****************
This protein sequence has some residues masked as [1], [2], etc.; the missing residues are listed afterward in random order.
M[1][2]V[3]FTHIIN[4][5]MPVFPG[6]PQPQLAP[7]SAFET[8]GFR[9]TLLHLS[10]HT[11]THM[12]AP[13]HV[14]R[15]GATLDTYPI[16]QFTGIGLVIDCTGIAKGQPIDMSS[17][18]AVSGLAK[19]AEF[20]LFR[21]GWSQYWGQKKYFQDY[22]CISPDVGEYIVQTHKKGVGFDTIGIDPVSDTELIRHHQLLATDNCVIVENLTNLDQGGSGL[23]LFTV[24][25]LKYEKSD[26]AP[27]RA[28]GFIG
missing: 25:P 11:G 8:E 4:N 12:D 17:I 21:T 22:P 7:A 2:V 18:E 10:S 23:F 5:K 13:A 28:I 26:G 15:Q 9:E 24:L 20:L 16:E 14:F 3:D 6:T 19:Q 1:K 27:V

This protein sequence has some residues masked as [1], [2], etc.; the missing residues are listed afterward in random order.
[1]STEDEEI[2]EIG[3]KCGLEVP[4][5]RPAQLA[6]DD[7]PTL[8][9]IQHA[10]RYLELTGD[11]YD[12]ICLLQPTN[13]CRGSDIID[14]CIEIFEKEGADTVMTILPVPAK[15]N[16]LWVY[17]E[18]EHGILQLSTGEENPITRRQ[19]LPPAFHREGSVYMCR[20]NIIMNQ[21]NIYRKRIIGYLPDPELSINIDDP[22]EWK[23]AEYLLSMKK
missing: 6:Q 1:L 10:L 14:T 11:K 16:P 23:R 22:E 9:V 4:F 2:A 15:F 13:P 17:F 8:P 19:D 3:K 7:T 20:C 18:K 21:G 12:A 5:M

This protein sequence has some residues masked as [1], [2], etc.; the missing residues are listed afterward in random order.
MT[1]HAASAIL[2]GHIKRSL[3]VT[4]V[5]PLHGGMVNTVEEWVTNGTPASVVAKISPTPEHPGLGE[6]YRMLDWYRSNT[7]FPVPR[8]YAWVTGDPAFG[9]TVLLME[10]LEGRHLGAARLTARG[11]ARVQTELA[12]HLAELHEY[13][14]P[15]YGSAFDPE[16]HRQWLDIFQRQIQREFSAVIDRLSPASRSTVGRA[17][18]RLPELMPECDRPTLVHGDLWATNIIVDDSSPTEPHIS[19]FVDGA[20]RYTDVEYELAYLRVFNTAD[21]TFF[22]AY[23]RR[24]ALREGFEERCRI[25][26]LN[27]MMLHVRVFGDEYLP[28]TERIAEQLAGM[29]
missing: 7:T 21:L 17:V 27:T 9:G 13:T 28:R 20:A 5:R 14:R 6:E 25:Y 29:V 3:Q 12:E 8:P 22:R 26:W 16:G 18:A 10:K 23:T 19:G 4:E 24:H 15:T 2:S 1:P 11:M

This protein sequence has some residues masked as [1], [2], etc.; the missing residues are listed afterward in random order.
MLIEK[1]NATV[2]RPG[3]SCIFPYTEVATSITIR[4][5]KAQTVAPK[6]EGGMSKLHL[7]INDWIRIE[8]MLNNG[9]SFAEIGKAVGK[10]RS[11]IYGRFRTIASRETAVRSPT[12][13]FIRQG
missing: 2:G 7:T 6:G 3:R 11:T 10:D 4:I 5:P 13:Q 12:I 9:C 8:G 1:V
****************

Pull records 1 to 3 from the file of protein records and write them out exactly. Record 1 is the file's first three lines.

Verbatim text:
This protein sequence has some residues masked as [1], [2], etc.; the missing residues are listed afterward in random order.
M[1][2]V[3]FTHIIN[4][5]MPVFPG[6]PQPQLAP[7]SAFET[8]GFR[9]TLLHLS[10]HT[11]THM[12]AP[13]HV[14]R[15]GATLDTYPI[16]QFTGIGLVIDCTGIAKGQPIDMSS[17][18]AVSGLAK[19]AEF[20]LFR[21]GWSQYWGQKKYFQDY[22]CISPDVGEYIVQTHKKGVGFDTIGIDPVSDTELIRHHQLLATDNCVIVENLTNLDQGGSGL[23]LFTV[24][25]LKYEKSD[26]AP[27]RA[28]GFIG
missing: 25:P 11:G 8:E 4:N 12:D 17:I 21:T 22:P 7:A 2:V 18:E 10:S 23:F 5:K 13:A 28:I 26:G 15:Q 9:E 24:L 20:L 16:E 14:F 3:D 6:T 19:Q 1:K 27:V

This protein sequence has some residues masked as [1], [2], etc.; the missing residues are listed afterward in random order.
[1]STEDEEI[2]EIG[3]KCGLEVP[4][5]RPAQLA[6]DD[7]PTL[8][9]IQHA[10]RYLELTGD[11]YD[12]ICLLQPTN[13]CRGSDIID[14]CIEIFEKEGADTVMTILPVPAK[15]N[16]LWVY[17]E[18]EHGILQLSTGEENPITRRQ[19]LPPAFHREGSVYMCR[20]NIIMNQ[21]NIYRKRIIGYLPDPELSINIDDP[22]EWK[23]AEYLLSMKK
missing: 6:Q 1:L 10:L 14:T 11:K 16:P 23:R 22:E 9:V 4:F 2:A 15:F 13:P 17:F 8:P 19:D 3:K 7:T 20:C 18:K 21:G 12:A 5:M

This protein sequence has some residues masked as [1], [2], etc.; the missing residues are listed afterward in random order.
MT[1]HAASAIL[2]GHIKRSL[3]VT[4]V[5]PLHGGMVNTVEEWVTNGTPASVVAKISPTPEHPGLGE[6]YRMLDWYRSNT[7]FPVPR[8]YAWVTGDPAFG[9]TVLLME[10]LEGRHLGAARLTARG[11]ARVQTELA[12]HLAELHEY[13][14]P[15]YGSAFDPE[16]HRQWLDIFQRQIQREFSAVIDRLSPASRSTVGRA[17][18]RLPELMPECDRPTLVHGDLWATNIIVDDSSPTEPHIS[19]FVDGA[20]RYTDVEYELAYLRVFNTAD[21]TFF[22]AY[23]RR[24]ALREGFEERCRI[25][26]LN[27]MMLHVRVFGDEYLP[28]TERIAEQLAGM[29]
missing: 7:T 21:L 17:V 27:T 9:G 13:T 28:R 20:A 5:R 14:R 6:E 25:Y 29:V 3:Q 12:E 8:P 22:R 26:W 16:G 18:A 10:K 23:T 19:G 4:E 24:H 15:T 2:S 1:P 11:M